Amgen is among the biggest of the biotech big'uns, and it's determined to get even bigger. The company uses cellular biology and medicinal chemistry to target cancers, kidney ailments, inflammatory disorders, and metabolic diseases. Its top protein-based therapeutic products include Neulasta and Neupogen (both used as anti-infectives in cancer patients), Aranesp and Epogen (used to fight anemia in chronic kidney disease and cancer patients), and Enbrel for rheumatoid arthritis. In addition, Amgen has extensive drug research and development programs. Its products are marketed in 75 countries to doctors, hospitals, pharmacies, and other health care providers.
In addition to Neulasta, Neupogen, Aranesp, Epogen, and Enbrel, some of the company's marketed drugs include XGEVA (for the prevention of skeletal-related events) and Sensipar/Mimpara (for the treatment of secondary hyperparathyroidism in chronic kidney disease patients on dialysis). On the pipeline, Amgen has a few products in phase 3 testing: its YUKAWA-2 study is evaluating Repatha for lowering cholesterol, other studies are evaluating AMG 416 as a treatment for secondary hyperparathyroidism in chronic kidney disease patients, and the ASPIRE study is comparing treatments for relapsed multiple myeloma.
Amgen has a 50-50 partnership with Japanese brewer and drugmaker Kirin through which it develops and out-licenses certain product rights. Additionally, it has a collaboration with AstraZeneca to develop and commercialize some of the monoclonal antibodies from its clinical inflammation portfolio. The company is also working with UCB to develop and commercialize romosozumab, which has shown positive results for the treatment of osteoporosis in postmenopausal women.
Amgen operates distribution centers in the US (primarily in California and Kentucky) and the Netherlands. Though its products are marketed in 75 countries (primarily in North America and Europe), the US accounts for about 80% of revenue. In 2014, Amgen continued to expand into growth markets, adding new markets in Latin America, Asia, and the Middle East.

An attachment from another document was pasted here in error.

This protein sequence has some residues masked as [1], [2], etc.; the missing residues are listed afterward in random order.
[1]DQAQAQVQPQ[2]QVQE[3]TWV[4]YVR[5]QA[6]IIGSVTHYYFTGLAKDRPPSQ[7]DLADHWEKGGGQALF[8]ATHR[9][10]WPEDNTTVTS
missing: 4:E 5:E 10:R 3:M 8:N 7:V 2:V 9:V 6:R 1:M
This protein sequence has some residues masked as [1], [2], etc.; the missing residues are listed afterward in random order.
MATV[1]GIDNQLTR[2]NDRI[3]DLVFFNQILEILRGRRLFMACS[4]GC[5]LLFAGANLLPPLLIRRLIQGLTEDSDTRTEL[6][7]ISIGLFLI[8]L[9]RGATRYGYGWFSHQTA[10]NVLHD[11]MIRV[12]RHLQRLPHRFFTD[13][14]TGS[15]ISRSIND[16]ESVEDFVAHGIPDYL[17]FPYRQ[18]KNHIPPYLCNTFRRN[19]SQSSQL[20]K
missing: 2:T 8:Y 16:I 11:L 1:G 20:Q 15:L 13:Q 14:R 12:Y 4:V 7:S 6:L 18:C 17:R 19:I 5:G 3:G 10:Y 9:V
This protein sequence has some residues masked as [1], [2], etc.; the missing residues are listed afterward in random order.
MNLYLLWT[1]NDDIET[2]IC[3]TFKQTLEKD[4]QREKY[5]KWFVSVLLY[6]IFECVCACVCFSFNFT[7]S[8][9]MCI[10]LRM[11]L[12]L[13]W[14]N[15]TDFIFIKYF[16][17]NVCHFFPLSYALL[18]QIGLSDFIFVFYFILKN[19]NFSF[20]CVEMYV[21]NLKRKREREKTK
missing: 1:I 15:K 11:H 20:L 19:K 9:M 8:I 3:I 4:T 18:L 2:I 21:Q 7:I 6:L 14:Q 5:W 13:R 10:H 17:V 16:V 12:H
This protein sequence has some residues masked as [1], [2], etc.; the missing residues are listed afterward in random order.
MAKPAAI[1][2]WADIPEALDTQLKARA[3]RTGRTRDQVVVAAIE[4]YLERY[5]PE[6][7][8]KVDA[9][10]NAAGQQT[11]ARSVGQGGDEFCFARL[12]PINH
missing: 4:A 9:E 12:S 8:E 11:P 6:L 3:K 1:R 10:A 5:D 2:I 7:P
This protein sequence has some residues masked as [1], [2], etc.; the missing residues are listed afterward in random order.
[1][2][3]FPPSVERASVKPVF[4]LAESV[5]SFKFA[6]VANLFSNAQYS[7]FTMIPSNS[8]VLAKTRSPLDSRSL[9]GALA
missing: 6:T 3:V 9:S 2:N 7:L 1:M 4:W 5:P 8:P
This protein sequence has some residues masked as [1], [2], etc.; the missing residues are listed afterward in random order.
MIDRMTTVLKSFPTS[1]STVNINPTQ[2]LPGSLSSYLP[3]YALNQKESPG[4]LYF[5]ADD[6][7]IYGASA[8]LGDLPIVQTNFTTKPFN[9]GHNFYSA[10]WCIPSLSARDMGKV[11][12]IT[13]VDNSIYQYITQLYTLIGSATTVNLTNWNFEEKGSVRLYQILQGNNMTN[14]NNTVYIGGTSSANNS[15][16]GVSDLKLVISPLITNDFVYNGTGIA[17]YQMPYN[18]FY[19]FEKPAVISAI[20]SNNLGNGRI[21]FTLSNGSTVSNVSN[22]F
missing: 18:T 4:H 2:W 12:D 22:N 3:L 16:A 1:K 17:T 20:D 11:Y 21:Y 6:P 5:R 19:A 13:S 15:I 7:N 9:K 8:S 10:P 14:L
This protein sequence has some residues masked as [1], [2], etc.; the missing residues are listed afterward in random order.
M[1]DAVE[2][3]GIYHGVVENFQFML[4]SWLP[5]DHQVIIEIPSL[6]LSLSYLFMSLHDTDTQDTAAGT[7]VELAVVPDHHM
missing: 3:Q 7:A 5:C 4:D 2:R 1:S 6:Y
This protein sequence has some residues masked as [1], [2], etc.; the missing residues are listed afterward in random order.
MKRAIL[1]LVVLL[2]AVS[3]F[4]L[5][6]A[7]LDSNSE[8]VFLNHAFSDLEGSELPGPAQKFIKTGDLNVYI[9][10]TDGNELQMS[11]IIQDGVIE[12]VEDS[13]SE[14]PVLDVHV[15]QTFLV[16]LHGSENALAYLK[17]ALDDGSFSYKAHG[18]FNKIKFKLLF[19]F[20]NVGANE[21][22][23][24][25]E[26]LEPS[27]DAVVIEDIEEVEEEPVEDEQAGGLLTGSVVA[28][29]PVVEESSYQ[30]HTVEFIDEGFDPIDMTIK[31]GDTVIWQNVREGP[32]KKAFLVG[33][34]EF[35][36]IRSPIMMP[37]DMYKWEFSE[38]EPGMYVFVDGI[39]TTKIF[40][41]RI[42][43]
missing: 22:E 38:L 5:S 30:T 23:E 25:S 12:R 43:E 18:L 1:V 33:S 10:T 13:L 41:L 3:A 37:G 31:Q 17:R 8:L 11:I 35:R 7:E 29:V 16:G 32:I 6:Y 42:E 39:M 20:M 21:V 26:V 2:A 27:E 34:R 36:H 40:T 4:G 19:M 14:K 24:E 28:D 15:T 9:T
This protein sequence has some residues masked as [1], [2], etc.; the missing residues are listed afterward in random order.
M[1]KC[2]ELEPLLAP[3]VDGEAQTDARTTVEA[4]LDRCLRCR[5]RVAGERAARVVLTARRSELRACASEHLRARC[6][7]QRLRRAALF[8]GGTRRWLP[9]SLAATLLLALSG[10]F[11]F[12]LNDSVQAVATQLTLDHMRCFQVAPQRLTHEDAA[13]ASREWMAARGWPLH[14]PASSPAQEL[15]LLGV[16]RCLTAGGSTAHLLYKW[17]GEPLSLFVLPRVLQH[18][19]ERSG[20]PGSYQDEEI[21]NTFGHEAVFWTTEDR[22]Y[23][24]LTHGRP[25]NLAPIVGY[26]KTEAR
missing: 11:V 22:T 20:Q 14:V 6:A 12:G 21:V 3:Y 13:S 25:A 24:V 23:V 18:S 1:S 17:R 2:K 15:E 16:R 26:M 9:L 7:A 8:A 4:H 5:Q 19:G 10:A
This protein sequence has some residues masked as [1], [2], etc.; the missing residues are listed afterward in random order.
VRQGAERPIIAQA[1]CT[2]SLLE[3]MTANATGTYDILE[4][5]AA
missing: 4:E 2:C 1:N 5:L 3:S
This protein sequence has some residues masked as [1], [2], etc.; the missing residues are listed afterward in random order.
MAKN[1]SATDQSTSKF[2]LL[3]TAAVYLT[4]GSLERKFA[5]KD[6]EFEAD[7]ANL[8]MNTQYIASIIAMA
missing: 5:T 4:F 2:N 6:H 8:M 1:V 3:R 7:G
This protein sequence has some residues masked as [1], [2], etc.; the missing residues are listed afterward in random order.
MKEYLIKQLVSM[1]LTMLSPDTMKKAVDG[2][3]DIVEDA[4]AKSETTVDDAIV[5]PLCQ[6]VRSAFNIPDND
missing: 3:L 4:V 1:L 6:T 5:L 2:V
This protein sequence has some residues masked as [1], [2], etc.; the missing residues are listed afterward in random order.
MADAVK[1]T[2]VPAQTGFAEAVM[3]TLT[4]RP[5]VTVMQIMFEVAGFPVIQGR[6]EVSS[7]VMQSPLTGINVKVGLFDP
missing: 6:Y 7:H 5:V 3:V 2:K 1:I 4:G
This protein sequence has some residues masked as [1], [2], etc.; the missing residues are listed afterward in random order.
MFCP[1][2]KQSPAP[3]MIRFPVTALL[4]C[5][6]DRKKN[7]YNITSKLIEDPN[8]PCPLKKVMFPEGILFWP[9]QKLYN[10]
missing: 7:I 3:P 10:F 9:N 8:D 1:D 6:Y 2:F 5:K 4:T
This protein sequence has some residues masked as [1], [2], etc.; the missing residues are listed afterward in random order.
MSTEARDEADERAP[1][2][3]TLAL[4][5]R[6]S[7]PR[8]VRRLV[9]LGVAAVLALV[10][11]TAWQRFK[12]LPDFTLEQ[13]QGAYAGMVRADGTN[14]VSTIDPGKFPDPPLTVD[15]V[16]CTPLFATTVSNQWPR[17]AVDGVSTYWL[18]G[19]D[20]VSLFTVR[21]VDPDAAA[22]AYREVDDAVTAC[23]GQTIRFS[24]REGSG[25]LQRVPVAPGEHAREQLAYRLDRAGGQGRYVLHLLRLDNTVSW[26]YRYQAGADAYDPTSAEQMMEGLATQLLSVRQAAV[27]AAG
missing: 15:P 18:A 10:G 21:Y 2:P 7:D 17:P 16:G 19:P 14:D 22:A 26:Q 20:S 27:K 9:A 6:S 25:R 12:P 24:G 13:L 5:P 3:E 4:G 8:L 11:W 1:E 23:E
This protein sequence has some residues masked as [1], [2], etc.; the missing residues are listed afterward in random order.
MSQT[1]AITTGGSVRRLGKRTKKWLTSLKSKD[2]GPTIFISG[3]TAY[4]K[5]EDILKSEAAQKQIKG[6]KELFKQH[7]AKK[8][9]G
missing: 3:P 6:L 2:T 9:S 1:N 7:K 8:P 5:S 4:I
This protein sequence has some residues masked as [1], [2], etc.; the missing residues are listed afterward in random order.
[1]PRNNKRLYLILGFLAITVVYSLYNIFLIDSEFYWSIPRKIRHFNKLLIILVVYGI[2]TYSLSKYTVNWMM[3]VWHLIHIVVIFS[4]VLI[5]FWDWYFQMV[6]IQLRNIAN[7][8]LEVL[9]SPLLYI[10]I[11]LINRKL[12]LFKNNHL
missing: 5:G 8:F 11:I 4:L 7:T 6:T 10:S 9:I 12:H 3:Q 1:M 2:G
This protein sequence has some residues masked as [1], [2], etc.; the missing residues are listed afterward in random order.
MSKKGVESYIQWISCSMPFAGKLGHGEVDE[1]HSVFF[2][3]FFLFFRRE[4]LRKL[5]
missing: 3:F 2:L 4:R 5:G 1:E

The company operates manufacturing facilities in Brazil, Ireland, the Netherlands, Puerto Rico, Singapore, and Turkey.
Sales and Marketing
Sales of the company's top offerings -- Neulasta, Neupogen, Enbrel, Aranesp, and Epogen -- together account for about 70% of annual revenues. Most of these sales take place within the US market, where they are distributed through wholesalers including AmerisourceBergen, McKesson, and Cardinal Health. Amgen employs a direct sales force in the US, Canadian, and European markets to promote its products; it uses partners and independent representatives in other global markets. For instance, Kirin sells the Neupogen/Neulasta compunds in Asian markets, and Enbrel is marketed internationally by Pfizer.
Amgen also markets certain of its products directly to consumers using print, online, and television advertising.
Sales to AmerisourceBergen, McKesson, and Cardinal Health each account for more than 10% of total revenue.
The company’s revenue has been trending up for several years and 2014 didn't buck the trend. Revenue rose 7% to $20 billion, from $18.7 billion the previous year, as all products reported increased sales (largely due to an increase in average net sales prices) except Neupogen (down 17% due to decreased demand in the US). Geographic expansion also played a role in the increase.
The company’s net income grew 2% to $5.2 billion, compared to $5.1 billion in 2013, thanks to higher revenues partially offset by an increase in operating expenses (higher cost of sales and research and development costs).
Cash flow from operations has followed net income's trend over the last five years. In 2014 it increased 36% to $8.6 billion due to changes in trade receivables, inventories, and accounts payable.